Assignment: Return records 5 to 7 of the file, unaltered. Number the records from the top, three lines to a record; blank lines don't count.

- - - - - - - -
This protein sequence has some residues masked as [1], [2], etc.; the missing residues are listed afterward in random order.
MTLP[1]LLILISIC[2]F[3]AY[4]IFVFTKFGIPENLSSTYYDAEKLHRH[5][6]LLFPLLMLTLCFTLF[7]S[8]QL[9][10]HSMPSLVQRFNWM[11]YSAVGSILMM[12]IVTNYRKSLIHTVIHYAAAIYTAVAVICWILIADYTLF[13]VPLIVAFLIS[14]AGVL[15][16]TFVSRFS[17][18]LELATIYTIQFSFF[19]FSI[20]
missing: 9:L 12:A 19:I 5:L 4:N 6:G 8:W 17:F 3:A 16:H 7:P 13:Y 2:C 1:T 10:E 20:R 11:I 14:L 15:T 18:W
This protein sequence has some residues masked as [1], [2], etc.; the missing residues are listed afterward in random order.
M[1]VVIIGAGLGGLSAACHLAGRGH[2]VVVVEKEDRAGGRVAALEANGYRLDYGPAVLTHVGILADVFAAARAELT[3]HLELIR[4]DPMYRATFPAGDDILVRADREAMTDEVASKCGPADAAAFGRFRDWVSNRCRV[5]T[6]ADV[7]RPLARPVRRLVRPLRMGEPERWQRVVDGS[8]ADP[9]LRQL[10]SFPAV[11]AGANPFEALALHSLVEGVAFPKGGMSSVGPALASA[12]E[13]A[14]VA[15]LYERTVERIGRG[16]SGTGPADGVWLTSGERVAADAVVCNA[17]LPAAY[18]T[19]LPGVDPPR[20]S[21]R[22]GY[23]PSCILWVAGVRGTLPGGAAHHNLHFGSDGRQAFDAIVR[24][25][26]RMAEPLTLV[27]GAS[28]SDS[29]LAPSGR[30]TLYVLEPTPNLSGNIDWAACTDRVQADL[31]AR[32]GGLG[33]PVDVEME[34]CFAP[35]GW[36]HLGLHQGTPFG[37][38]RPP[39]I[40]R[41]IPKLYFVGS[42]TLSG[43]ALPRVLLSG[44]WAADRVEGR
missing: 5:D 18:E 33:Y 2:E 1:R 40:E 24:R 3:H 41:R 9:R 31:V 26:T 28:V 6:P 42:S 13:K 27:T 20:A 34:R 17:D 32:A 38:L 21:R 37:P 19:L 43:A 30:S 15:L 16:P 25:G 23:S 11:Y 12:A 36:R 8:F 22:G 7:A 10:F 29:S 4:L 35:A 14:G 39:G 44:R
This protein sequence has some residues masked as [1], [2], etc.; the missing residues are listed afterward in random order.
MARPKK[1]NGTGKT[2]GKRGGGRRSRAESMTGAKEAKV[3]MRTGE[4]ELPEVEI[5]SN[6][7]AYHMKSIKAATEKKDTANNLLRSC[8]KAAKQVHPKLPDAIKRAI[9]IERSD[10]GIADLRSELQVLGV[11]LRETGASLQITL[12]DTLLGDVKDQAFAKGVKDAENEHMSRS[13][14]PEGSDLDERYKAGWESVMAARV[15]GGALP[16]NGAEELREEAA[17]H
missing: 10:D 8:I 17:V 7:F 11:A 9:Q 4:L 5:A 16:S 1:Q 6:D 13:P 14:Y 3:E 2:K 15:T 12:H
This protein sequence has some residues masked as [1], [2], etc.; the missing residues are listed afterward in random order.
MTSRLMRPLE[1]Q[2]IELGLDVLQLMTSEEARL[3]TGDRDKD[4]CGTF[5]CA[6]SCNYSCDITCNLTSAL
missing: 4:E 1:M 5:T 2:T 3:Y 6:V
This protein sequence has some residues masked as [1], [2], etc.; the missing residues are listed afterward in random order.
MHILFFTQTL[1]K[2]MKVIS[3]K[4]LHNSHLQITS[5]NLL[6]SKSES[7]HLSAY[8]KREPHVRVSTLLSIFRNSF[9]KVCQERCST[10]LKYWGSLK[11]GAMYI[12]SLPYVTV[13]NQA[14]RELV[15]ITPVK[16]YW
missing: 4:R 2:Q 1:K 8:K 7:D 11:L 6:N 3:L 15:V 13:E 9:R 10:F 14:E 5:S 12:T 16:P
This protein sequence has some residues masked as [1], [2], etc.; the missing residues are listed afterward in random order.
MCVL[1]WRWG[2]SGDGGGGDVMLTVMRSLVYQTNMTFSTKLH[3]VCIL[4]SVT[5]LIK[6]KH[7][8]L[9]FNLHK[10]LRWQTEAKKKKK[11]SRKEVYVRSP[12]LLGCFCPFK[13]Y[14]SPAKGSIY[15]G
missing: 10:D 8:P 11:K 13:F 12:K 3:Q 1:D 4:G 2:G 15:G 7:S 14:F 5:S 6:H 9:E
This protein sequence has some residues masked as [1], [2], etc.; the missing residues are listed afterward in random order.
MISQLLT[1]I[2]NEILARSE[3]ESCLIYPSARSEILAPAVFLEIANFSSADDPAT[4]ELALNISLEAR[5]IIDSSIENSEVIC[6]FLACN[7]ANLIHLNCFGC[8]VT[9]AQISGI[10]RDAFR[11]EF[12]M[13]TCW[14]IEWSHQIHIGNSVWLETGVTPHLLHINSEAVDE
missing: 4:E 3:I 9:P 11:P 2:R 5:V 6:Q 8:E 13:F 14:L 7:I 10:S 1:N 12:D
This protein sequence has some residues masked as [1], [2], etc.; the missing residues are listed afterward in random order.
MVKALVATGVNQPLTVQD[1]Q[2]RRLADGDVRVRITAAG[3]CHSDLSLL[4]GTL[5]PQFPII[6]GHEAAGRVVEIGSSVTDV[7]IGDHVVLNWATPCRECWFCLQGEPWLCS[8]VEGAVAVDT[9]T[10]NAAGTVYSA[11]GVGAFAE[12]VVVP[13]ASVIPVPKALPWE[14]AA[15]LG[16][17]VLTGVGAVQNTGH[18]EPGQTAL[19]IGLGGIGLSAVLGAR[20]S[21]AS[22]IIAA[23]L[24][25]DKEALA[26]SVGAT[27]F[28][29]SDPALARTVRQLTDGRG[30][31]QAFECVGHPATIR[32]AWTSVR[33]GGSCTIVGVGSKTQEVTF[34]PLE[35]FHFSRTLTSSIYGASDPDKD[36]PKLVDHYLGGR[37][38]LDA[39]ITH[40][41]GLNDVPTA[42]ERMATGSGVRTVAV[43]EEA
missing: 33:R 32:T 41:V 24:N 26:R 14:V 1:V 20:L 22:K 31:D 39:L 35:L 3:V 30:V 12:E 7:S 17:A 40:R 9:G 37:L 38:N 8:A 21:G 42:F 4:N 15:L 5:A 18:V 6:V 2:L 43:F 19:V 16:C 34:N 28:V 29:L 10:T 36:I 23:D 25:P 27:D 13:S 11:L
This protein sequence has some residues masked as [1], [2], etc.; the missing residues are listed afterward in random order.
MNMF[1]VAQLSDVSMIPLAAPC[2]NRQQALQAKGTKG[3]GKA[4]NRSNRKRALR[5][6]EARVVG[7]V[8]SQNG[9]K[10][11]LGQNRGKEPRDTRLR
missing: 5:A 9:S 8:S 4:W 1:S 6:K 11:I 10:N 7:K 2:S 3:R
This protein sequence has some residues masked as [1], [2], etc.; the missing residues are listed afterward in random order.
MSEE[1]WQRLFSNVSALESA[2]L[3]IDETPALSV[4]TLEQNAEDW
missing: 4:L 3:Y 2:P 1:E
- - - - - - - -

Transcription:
This protein sequence has some residues masked as [1], [2], etc.; the missing residues are listed afterward in random order.
MHILFFTQTL[1]K[2]MKVIS[3]K[4]LHNSHLQITS[5]NLL[6]SKSES[7]HLSAY[8]KREPHVRVSTLLSIFRNSF[9]KVCQERCST[10]LKYWGSLK[11]GAMYI[12]SLPYVTV[13]NQA[14]RELV[15]ITPVK[16]YW
missing: 4:R 2:Q 1:K 8:K 7:D 11:L 6:N 3:L 15:V 13:E 9:R 10:F 14:E 5:S 12:T 16:P
This protein sequence has some residues masked as [1], [2], etc.; the missing residues are listed afterward in random order.
MCVL[1]WRWG[2]SGDGGGGDVMLTVMRSLVYQTNMTFSTKLH[3]VCIL[4]SVT[5]LIK[6]KH[7][8]L[9]FNLHK[10]LRWQTEAKKKKK[11]SRKEVYVRSP[12]LLGCFCPFK[13]Y[14]SPAKGSIY[15]G
missing: 10:D 8:P 11:K 13:F 12:K 3:Q 1:D 4:G 2:G 15:G 7:S 14:F 5:S 6:H 9:E
This protein sequence has some residues masked as [1], [2], etc.; the missing residues are listed afterward in random order.
MISQLLT[1]I[2]NEILARSE[3]ESCLIYPSARSEILAPAVFLEIANFSSADDPAT[4]ELALNISLEAR[5]IIDSSIENSEVIC[6]FLACN[7]ANLIHLNCFGC[8]VT[9]AQISGI[10]RDAFR[11]EF[12]M[13]TCW[14]IEWSHQIHIGNSVWLETGVTPHLLHINSEAVDE
missing: 4:E 3:I 9:P 11:P 2:R 5:V 6:Q 8:E 13:F 14:L 7:I 10:S 1:N 12:D